Let me start by saying I love Milwaukee, and I will never root for the Minnesota Vikings. But I visited Minneapolis for the first time this past week, and must admit I was smitten. Admittedly, it was summer (technically – the weather was definitely Octoberish); I know the winters are even harsher than here along the shores of Lake Michigan. What struck me most was that, despite a lot of similarities to the Cream City, Minneapolis had a much more vibrant feel, reflecting its reputation as a magnet for millenials. The total urban population is similar, the number and type of Fortune 500 companies are similar, the number of major league sports teams, the latitude, the northern European heritage, etc., etc., etc. Why is Minneapolis so hip, and Milwaukee, well….?
At the considerable risk of over-reaching based on a 72 hour visit, I would pose that a significant factor is the infrastructure. Specifically for transportation. Minneapolis has light rail, a system of bike paths that resembles Madison on steroids, and robust bike and car sharing programs. Not that Milwaukee isn’t trying. But young professionals simply don’t want to be tied to cars (heck, even an old professional with any sense wouldn’t want to be tied to a car), and in Minneapolis they don’t have to be.
The bike trails were mind-blowing. We could park our car when we arrived and not get in it again until it was time to leave town 3 days later. Now, I do love Milwaukee’s Oak Leaf Trail, which basically circumnavigates the county. But it’s hard to get anywhere in the middle. It’s great for recreation (at least the segments that have been maintained – a good bit of work is still needed!), but limited for commuting. The Hank Aaron State Trail is an increasingly well-used commuter route that essentially parallels I-94, but again, the reach is pretty limited. In Minneapolis, there are trails for both fun and work. One of the paths, clearly meant for commuting, we nicknamed “the superhighway”: 2 bike lanes in each direction, separated by a median, and a separate pedestrian path. That is serious infrastructure! And they clear snow in the winter; people commute by bike year round despite the 50+ days of below-zero temperatures.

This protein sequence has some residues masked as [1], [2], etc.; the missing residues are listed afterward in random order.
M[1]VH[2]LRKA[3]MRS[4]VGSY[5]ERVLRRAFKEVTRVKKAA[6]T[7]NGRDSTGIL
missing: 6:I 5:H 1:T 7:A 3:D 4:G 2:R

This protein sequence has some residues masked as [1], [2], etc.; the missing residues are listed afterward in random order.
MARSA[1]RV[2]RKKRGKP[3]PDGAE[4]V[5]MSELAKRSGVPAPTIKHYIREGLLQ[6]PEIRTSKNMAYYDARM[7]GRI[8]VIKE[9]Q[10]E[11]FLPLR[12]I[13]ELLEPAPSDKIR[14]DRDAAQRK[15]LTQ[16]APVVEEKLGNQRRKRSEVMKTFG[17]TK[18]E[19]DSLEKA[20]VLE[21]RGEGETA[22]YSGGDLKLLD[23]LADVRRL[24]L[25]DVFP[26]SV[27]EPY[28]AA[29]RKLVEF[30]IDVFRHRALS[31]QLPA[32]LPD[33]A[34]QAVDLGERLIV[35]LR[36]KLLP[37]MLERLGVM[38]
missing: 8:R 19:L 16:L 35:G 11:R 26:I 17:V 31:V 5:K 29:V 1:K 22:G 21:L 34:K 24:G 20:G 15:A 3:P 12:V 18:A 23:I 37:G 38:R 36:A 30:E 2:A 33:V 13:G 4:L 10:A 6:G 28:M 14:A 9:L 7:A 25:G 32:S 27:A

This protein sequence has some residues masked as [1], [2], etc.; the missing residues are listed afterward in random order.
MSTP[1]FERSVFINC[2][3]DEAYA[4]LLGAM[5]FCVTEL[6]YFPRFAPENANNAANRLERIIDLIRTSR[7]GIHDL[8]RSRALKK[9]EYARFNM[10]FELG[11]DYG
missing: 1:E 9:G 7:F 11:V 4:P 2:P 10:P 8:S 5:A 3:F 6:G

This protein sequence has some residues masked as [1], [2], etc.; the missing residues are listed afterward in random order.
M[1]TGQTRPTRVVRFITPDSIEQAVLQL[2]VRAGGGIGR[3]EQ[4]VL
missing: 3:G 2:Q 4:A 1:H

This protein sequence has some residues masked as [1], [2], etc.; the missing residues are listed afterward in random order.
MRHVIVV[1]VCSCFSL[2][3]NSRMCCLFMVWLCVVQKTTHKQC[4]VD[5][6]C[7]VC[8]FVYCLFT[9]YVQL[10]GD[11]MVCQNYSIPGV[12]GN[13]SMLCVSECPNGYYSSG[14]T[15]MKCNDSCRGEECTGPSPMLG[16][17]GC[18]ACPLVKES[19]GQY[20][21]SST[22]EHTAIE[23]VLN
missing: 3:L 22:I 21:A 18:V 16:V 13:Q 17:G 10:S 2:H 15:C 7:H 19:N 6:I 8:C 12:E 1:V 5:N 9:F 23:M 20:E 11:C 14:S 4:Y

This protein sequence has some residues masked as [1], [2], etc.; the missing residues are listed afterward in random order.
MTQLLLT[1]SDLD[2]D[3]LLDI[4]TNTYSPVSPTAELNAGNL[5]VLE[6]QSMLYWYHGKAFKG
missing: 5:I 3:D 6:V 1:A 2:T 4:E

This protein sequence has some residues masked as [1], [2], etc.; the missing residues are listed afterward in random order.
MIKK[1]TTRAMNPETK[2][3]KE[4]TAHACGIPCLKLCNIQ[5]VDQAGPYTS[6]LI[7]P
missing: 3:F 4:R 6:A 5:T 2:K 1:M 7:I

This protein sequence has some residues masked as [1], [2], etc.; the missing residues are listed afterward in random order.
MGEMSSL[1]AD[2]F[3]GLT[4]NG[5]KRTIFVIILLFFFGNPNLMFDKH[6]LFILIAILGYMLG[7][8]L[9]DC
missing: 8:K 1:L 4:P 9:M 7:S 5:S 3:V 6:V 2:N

Not surprisingly, Minneapolis is one of the top-ranked large cities for bicycle commuters (4th of the 70 largest cities, with 3.7% of commuters traveling by bike), while Milwaukee is sadly behind at 26th (1.1%) – just behind Anchorage! It seems likely that this is one factor in Minneapolis’ slightly lower rate of obesity. More striking is that in Minneapolis, 17.1% of residents are considered physically inactive (no exercise in the prior 30 days), compared with 24.4% of Milwaukeeans. Interestingly, there is a strong inverse correlation between the percentage of bicycle commuters and bicycle fatalities. I don’t know whether this is a direct cause (i.e., more cyclists increases familiarity among drivers and makes it safer for the cyclists), or indirect (better infrastructure makes cycling safer and more attractive), but I’ll take Minneapolis’ 40% lower rate of cycling deaths.
Oh, Milwaukee, we have better beer, better ball teams, better beaches. It sure would be nice to have better bicycling.